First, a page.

Book Monday: The Brief Wondrous Life of Oscar Wao

Well, it's Monday night and the plan was to have Junot Diaz's book "The Brief Wondrous Life of Oscar Wao" read but that didn't really work out. There's like two hundred pages left in the book and I'm going to have to finish this week. Even a hundred and fifty pages into the book you get a feeling that the depth of the book goes well beyond the page. At the very least there is the fact that narrator speaks Spanish and even Spanish slang that can't be found in any dictionary. There's a feeling that important details are being missed every time a phrase comes along in Spanish when google isn't at the ready. Beyond the translation there is the fact that the main character Oscar is a genre fiction/fantasy novel/sci-fi nerd so there is bound to be imbedded references and story points that simply don't jump of the page for me because the closest I came to reading sci-fi or fantasy novels as a kid was when I read every page of every Popular Science magazine. I have a sinking sense of nerd guilt while reading this because my brand of nerd won't catch the references unless it's trouble with tribbles or forty two or references to the nineties cartoon versions of DC and marvel comics. The extent of my nerdom is obscure science more than culture, and so I feel out of place a bit with Diaz's work but as always that's actually what draws me to it. I like to understand things that are beyond me, and "The Brief Wondrous Life of Oscar Wao" is beyond me now.

In my one semester as Columbia College Chicago I actually saw Junot Diaz speak two weeks before receiving his MacArthur Genius Grant. Having no idea who he was and being first into the auditorium I thought about sitting as far away from the stage as possible and then the studies that talked about how choosing where to sit says a lot about your subconscious association with your place in a hierarchy. Not wanting to let my subconscious association determine the course of my life, I sat front and center in a two hundred seat auditorium. The rest of the students and teachers filed in, but they knew that he won the Pulitzer Prize for Wao and sat at a safe distance so there were three empty rows of seats at the front except for me and a guy that was my writing partner who was brave enough to join me.

Front and Center, I got the Citizen Kane view of him as he spoke. At one point he was answering a question and, understandably, trying to get a little closer to the audience but was prevented by the rows of seats and my feet. That was the time I tripped a Pulitzer Prize winner before he was a MacArthur Genius. I wonder if that'll be my "John that was Eisenhower" moment. The one time I'm driving near Camp David in 1965, lost, pass a car rolling in the shoulder, see a man on the side of road walking, and stop ahead of him. I get out of my car and ask him for directions, get back in the car and have my wife yell at me as though something significant just happened before driving back to my quite life in rural Indiana.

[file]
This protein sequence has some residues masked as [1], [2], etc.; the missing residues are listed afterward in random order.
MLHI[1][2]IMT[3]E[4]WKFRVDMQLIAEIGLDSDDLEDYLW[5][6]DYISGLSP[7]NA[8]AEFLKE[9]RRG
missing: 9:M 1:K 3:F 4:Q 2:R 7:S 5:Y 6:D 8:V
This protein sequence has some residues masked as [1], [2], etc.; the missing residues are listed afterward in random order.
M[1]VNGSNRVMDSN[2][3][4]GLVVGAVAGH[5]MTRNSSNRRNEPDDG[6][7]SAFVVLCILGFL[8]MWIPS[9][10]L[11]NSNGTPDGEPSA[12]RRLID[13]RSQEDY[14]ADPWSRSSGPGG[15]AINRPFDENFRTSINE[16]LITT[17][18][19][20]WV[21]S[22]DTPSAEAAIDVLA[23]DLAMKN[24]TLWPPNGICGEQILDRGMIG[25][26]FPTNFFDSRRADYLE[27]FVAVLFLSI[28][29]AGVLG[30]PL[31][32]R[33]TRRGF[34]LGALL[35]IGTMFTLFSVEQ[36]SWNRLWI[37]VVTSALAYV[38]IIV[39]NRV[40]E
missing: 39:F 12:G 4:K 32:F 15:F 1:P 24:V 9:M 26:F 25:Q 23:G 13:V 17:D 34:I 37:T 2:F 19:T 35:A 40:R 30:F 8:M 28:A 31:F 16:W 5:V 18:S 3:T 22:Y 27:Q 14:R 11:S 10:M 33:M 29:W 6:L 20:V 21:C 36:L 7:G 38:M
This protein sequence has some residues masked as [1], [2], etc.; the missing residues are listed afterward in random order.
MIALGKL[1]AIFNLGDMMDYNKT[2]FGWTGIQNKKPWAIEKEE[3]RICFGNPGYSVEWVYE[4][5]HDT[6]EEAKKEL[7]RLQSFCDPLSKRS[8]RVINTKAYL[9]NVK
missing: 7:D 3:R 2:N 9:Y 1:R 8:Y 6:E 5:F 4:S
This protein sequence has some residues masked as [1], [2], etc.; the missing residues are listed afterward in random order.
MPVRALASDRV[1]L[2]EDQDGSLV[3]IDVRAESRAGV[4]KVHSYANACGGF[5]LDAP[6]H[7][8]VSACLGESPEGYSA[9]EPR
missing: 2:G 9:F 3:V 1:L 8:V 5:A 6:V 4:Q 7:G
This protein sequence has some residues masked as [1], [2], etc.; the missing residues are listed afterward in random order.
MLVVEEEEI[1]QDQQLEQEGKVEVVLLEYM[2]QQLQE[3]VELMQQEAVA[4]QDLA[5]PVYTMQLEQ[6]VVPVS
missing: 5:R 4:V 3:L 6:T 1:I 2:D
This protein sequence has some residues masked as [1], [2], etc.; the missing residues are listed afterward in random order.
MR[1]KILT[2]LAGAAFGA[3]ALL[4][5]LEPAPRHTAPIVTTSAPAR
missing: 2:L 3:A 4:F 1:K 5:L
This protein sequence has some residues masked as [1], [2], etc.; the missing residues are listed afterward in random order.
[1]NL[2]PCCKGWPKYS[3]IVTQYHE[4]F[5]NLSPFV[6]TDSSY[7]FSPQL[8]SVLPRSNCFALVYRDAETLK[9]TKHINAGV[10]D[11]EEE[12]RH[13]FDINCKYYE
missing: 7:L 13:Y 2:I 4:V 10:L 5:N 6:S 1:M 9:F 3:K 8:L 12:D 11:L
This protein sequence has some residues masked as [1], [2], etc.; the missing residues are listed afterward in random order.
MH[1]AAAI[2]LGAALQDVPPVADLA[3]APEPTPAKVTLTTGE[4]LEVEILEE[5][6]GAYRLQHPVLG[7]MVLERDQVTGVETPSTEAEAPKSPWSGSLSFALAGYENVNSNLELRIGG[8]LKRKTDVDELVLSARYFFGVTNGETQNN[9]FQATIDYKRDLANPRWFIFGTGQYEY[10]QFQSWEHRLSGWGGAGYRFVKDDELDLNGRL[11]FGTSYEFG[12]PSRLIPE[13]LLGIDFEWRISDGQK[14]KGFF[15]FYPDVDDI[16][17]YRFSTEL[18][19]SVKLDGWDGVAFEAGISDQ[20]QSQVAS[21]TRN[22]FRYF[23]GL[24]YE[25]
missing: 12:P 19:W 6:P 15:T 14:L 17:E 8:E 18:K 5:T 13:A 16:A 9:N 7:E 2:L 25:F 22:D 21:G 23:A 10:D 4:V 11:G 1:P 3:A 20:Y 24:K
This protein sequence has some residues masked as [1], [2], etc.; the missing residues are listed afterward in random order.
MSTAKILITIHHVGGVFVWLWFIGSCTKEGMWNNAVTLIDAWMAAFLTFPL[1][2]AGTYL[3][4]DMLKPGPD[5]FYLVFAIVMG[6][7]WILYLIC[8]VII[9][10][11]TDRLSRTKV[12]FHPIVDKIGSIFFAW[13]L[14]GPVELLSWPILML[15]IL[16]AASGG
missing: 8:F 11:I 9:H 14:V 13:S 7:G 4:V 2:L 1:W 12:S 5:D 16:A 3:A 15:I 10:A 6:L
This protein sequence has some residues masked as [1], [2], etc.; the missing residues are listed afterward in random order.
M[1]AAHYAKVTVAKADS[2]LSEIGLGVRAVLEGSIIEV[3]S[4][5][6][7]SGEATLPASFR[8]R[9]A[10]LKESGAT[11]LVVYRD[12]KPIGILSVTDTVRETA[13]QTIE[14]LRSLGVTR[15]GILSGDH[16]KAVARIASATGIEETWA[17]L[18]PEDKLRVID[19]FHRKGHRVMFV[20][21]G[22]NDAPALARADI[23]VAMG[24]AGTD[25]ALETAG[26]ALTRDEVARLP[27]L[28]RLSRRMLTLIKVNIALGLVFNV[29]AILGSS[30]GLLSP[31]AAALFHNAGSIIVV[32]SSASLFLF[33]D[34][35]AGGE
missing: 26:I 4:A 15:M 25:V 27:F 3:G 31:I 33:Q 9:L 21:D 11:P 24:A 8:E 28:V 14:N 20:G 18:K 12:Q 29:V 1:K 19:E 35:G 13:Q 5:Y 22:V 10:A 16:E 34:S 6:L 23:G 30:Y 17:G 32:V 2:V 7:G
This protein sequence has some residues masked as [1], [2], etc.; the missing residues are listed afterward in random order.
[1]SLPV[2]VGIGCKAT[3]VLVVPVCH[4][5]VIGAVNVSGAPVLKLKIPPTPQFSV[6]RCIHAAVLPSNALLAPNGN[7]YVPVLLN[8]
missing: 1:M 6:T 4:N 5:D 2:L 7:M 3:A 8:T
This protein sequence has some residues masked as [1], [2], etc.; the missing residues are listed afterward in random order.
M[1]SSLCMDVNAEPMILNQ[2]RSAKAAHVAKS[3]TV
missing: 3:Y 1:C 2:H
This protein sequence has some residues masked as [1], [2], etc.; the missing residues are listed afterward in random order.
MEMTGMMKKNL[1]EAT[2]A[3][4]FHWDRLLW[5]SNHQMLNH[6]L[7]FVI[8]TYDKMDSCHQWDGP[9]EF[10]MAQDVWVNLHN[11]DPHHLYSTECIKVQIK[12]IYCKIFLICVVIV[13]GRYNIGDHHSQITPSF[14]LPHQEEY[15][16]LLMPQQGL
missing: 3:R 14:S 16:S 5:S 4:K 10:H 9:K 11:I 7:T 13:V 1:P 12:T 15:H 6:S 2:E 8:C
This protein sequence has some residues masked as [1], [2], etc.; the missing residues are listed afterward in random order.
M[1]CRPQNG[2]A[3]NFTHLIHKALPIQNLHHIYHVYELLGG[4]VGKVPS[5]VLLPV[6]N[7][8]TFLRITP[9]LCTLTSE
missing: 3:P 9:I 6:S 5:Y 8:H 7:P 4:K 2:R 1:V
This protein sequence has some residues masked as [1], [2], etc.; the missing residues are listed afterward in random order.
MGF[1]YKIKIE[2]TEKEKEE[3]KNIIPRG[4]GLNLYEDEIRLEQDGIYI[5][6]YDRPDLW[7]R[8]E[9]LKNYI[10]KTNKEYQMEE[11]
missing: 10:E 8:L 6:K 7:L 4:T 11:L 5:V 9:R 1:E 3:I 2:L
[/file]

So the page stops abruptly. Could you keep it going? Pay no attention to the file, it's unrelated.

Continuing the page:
He said, "Sorry, young man." And, I graciously didn't press charges for scuffing my New Balance shoes.

I noticed that he had New Balance shoes too when he stood at the podium off to the side of the stage. It was good to see a dude that was so absurdly successful not wearing cloths that were different from mine. He wasn't wearing a perfectly tailored vintage three piece suit he miraculously found at a vintage shop. T-shirt, jeans, and running shoes and a shitload of brains, that's all you need, I let be confirmed. But, I rejected his response to a student who asked about whether he'd make Wao into a movie. He said, there was no point in trying because Hollywood will never make a movie about a Dominican kid from New Jersey, and a bunch of condescension about reading being superior anyway. 

I rejected that stuff because I've never self associated as a reader. Mind you this isn't because I think reading is dumb or because I buy into anti-intellectual rhetoric. I self associate as "not a reader" because it was and is extremely time consuming for me so I felt the need to push back. I'm not dyslexic but they too shouldn't be deprived of the best literature simply because Hollywood won't make diverse movies. There's so many ways to make a movie for cheap and there is a ridiculous amount of world class talent not working, ready great subject matter and work that's worth more than residuals from a McDonald's ad even if it doesn't pay like a Hollywood production.

I also have had to reject his advice that writers should publish less. It took him ten years to write and publish his first book. For me, publishing less means not writing. I write every day now, but having the demand to make something today has been very important for not letting anxiety get in the way. Publishing regularly for me is simply about getting out of my mind and letting mistakes happen. I just don't treat a published work as done. Stories are meant to be retold and added to. They're meant to get out of hand. They're meant to get better with every repetition. The real mistake isn't publishing but copyrighting and losing the right to retell the story. I guess, in substance I agree with his point of view, but his use of the word "publish", which I could be remembering wrong, misses the greater truth that stories are meant to be retold a bunch of times before they're finalized. It's like the first books of the bible. They're distilled as they are, a thousandth draft, finally committed to papyrus by Moses.